Written and Illustrated by Leila Rudge

Candlewick Press, 2016

Most of the time, Gary was just like the other racing pigeons.

The plot in a nutshell: A non-flying homing pigeon learns to travel.

Gary lives with a group of racing pigeons, but he never does any racing himself because he can’t fly. He keeps a scrapbook of mementoes from places that the other birds have been and loves listening to them talk about their travels. One night, he and his scrapbook fall off his perch into the travel basket and are inadvertently taken along on the race day trip. All the other pigeons fly away home, but Gary is stuck in the city. As Gary looks though his scrapbook, he realizes that the maps and notes in his scrapbook can help him find his way back. He takes a bus back to his home and now has adventure stories of his own.

Author/illustrator Leila Rudge gives us a scrappy little character with Gary. We don’t learn what limitation he has that keeps him from flying and there’s something I really like about that. It’s a good reminder that people can have limitations that aren’t readily apparent, but it doesn’t mean they aren’t there. Gary has a great attitude, doing what he can to be a part of the racing team by collecting memorabilia and keeping a scrapbook, without ever feeling sorry for himself. When he finds himself lost and alone in the city, he admirably uses his resources to solve the situation for himself.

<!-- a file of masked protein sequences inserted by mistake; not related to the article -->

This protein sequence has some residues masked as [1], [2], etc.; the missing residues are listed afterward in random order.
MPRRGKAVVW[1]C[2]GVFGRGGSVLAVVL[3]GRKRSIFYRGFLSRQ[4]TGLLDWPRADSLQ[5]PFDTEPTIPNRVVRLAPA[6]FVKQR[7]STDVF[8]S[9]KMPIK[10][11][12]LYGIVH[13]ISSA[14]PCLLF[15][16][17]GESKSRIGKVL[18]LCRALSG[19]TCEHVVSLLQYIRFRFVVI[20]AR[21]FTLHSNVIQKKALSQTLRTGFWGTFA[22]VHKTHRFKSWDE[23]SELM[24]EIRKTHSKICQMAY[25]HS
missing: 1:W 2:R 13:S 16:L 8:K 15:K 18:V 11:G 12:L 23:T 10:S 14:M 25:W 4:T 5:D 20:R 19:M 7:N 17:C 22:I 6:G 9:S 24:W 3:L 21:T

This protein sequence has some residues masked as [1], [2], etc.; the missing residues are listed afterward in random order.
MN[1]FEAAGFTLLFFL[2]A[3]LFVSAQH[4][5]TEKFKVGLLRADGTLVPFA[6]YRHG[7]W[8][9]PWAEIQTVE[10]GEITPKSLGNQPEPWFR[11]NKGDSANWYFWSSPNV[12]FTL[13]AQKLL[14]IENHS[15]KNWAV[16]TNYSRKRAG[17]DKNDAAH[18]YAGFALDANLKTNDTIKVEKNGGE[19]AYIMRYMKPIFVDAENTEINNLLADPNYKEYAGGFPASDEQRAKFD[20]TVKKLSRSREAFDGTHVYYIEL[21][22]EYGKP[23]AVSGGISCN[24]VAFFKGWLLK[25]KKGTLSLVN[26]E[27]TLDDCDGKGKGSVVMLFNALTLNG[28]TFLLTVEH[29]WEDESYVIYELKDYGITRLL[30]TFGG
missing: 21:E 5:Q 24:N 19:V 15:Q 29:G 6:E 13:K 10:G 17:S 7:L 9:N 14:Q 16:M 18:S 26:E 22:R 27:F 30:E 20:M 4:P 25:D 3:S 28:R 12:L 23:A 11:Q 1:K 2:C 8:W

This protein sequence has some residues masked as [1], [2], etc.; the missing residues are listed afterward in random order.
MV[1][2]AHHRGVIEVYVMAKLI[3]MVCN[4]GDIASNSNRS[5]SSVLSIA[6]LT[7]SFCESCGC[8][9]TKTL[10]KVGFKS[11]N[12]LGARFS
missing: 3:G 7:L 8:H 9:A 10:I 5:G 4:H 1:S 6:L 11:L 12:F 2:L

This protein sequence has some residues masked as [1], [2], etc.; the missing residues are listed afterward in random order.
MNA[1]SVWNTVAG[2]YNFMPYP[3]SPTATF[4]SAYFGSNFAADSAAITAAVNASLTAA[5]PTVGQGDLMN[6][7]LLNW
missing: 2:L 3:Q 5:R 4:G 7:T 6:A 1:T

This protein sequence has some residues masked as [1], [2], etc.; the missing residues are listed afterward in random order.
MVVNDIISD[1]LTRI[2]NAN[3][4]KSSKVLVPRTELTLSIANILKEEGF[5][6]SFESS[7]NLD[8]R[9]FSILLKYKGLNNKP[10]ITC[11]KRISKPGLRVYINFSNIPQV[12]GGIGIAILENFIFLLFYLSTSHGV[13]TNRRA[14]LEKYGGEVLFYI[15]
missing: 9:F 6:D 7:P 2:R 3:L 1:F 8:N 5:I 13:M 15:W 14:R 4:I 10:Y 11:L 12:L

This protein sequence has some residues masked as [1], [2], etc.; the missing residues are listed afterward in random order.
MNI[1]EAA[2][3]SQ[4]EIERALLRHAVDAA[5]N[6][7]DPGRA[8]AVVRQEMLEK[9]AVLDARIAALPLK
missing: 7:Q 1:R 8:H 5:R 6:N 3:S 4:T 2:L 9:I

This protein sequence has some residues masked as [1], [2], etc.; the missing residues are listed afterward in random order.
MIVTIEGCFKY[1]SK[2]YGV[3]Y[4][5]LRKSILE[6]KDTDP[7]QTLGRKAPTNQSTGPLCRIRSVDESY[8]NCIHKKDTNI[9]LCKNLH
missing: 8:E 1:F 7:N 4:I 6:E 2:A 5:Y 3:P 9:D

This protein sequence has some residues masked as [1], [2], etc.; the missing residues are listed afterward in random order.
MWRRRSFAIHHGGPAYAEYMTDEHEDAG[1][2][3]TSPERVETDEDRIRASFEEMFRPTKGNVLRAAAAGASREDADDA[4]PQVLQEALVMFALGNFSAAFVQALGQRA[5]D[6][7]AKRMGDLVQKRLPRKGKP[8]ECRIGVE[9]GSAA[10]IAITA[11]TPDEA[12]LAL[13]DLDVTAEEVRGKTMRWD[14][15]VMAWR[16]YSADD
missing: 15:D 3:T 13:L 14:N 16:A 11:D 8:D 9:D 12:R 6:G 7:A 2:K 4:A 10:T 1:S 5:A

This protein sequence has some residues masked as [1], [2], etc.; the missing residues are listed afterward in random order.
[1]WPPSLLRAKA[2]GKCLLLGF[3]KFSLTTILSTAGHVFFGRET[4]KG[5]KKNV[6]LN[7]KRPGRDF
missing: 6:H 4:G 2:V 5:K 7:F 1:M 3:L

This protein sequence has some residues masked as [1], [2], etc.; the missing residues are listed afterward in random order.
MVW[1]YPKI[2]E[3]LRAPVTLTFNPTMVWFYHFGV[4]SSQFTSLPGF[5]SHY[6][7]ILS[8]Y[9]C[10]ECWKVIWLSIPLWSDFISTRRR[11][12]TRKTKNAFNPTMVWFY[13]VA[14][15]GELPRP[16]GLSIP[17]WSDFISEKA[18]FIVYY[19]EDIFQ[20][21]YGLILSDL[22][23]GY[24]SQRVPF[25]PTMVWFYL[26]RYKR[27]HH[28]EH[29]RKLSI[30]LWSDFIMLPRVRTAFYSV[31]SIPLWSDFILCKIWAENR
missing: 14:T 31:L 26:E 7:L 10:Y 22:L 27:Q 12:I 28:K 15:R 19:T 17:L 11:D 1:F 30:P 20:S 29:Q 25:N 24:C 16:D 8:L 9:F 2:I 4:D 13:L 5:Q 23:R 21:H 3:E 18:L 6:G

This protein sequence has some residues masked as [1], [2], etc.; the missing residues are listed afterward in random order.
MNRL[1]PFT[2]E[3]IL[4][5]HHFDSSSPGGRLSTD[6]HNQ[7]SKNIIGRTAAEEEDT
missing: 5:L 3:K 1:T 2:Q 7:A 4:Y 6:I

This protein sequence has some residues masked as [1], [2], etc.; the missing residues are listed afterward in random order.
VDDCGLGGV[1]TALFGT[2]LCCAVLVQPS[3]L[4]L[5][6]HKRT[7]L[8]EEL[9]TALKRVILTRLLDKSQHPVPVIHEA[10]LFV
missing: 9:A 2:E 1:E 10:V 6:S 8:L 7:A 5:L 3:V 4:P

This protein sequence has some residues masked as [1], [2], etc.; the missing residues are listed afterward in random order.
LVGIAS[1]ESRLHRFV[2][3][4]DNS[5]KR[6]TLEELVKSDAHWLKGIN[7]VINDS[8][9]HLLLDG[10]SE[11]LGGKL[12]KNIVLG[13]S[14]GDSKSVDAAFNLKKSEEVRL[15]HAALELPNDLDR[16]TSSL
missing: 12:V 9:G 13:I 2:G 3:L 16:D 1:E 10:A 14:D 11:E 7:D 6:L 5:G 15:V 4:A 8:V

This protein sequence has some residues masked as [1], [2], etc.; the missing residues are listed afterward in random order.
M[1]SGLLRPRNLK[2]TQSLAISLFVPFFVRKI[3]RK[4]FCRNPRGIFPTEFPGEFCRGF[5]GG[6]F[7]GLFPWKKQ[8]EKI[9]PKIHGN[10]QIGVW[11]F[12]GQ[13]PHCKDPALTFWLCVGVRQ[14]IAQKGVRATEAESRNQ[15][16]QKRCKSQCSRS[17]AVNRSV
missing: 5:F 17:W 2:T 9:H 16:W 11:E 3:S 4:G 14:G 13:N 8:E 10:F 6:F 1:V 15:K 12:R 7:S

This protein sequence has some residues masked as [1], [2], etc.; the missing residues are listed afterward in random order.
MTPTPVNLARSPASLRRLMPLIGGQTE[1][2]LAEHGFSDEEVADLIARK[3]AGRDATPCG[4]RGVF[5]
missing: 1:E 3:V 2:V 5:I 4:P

I wonder if he had to pay full bus fare.

The mixed media illustrations carry the scrapbook motif into the actual story, presenting several pages with detailed collages that resemble scrapbook pages. When Gary makes his way home, the illustrations show us his journey as a two-page scrapbook spread and while I like the presentation, I wish it had gone into more detail. I feel like this was a real missed opportunity where we could have seen him experiencing travel and collecting mementoes of his own and it felt like part of the story was missing. But overall, the story’s message is wonderful and Gary’s character is lovably upbeat.

And what did we learn? What I take away from this book is that there are almost always resources around you to help you with any goal, if you keep your wits enough to use them.


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